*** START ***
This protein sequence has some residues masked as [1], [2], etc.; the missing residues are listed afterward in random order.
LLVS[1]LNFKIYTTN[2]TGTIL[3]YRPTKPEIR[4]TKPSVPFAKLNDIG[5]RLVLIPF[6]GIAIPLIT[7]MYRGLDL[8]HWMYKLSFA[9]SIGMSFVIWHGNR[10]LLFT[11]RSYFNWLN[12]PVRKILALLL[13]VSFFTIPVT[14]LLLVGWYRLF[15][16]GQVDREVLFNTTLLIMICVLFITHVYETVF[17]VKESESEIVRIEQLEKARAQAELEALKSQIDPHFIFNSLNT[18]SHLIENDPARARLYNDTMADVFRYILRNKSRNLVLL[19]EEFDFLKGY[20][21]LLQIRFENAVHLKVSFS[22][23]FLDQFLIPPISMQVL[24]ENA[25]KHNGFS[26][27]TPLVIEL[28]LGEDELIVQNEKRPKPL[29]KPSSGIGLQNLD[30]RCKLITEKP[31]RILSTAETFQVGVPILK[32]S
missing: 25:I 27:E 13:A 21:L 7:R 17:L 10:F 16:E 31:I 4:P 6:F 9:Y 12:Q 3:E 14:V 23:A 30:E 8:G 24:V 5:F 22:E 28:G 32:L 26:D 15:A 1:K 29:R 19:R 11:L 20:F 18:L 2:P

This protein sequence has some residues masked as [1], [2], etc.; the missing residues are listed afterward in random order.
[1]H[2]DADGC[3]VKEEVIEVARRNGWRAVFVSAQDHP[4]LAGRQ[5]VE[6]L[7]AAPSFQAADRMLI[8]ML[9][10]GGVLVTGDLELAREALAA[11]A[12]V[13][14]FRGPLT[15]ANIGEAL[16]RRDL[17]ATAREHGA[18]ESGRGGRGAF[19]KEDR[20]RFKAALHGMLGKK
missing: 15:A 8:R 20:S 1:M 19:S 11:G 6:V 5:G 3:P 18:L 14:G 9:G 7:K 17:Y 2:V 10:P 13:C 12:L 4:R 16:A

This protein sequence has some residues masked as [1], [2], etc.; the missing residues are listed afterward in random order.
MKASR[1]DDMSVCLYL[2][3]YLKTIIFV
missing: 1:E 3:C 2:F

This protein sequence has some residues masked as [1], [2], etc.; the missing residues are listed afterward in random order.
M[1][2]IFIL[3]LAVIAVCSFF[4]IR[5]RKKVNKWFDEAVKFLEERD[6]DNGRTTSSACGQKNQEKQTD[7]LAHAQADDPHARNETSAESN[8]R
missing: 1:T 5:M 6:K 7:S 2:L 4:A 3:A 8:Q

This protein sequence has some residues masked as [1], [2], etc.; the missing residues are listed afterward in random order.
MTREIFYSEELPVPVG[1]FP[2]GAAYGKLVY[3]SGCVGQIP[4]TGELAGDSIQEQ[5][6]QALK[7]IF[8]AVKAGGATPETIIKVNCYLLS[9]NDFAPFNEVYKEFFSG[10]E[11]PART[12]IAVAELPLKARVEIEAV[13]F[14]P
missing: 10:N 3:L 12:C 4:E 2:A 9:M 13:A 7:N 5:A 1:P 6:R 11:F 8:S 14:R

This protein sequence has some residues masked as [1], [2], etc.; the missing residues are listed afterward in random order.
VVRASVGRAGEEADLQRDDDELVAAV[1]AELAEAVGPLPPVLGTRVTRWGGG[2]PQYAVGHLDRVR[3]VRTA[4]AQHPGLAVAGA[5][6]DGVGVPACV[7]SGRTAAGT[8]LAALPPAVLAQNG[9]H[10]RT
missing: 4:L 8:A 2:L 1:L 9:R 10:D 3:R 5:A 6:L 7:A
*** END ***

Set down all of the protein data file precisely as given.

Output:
This protein sequence has some residues masked as [1], [2], etc.; the missing residues are listed afterward in random order.
LLVS[1]LNFKIYTTN[2]TGTIL[3]YRPTKPEIR[4]TKPSVPFAKLNDIG[5]RLVLIPF[6]GIAIPLIT[7]MYRGLDL[8]HWMYKLSFA[9]SIGMSFVIWHGNR[10]LLFT[11]RSYFNWLN[12]PVRKILALLL[13]VSFFTIPVT[14]LLLVGWYRLF[15][16]GQVDREVLFNTTLLIMICVLFITHVYETVF[17]VKESESEIVRIEQLEKARAQAELEALKSQIDPHFIFNSLNT[18]SHLIENDPARARLYNDTMADVFRYILRNKSRNLVLL[19]EEFDFLKGY[20][21]LLQIRFENAVHLKVSFS[22][23]FLDQFLIPPISMQVL[24]ENA[25]KHNGFS[26][27]TPLVIEL[28]LGEDELIVQNEKRPKPL[29]KPSSGIGLQNLD[30]RCKLITEKP[31]RILSTAETFQVGVPILK[32]S
missing: 25:I 27:E 13:A 21:L 7:R 17:L 10:F 16:E 31:I 4:P 6:F 9:Y 12:Q 3:E 14:V 23:A 30:E 8:G 24:V 5:F 22:E 28:G 32:L 26:D 15:A 1:K 29:R 19:R 11:L 20:F 18:L 2:P

This protein sequence has some residues masked as [1], [2], etc.; the missing residues are listed afterward in random order.
[1]H[2]DADGC[3]VKEEVIEVARRNGWRAVFVSAQDHP[4]LAGRQ[5]VE[6]L[7]AAPSFQAADRMLI[8]ML[9][10]GGVLVTGDLELAREALAA[11]A[12]V[13][14]FRGPLT[15]ANIGEAL[16]RRDL[17]ATAREHGA[18]ESGRGGRGAF[19]KEDR[20]RFKAALHGMLGKK
missing: 15:A 8:R 20:S 1:M 19:S 11:G 6:V 5:G 3:P 18:L 14:G 9:G 7:K 17:Y 2:V 10:P 13:C 12:L 4:R 16:A

This protein sequence has some residues masked as [1], [2], etc.; the missing residues are listed afterward in random order.
MKASR[1]DDMSVCLYL[2][3]YLKTIIFV
missing: 1:E 3:C 2:F

This protein sequence has some residues masked as [1], [2], etc.; the missing residues are listed afterward in random order.
M[1][2]IFIL[3]LAVIAVCSFF[4]IR[5]RKKVNKWFDEAVKFLEERD[6]DNGRTTSSACGQKNQEKQTD[7]LAHAQADDPHARNETSAESN[8]R
missing: 1:T 5:M 6:K 7:S 2:L 4:A 3:A 8:Q

This protein sequence has some residues masked as [1], [2], etc.; the missing residues are listed afterward in random order.
MTREIFYSEELPVPVG[1]FP[2]GAAYGKLVY[3]SGCVGQIP[4]TGELAGDSIQEQ[5][6]QALK[7]IF[8]AVKAGGATPETIIKVNCYLLS[9]NDFAPFNEVYKEFFSG[10]E[11]PART[12]IAVAELPLKARVEIEAV[13]F[14]P
missing: 10:N 3:L 12:C 4:E 2:A 9:M 13:A 7:N 5:A 1:P 6:R 11:F 8:S 14:R

This protein sequence has some residues masked as [1], [2], etc.; the missing residues are listed afterward in random order.
VVRASVGRAGEEADLQRDDDELVAAV[1]AELAEAVGPLPPVLGTRVTRWGGG[2]PQYAVGHLDRVR[3]VRTA[4]AQHPGLAVAGA[5][6]DGVGVPACV[7]SGRTAAGT[8]LAALPPAVLAQNG[9]H[10]RT
missing: 4:L 8:A 2:L 1:L 9:R 10:D 3:R 5:A 6:L 7:A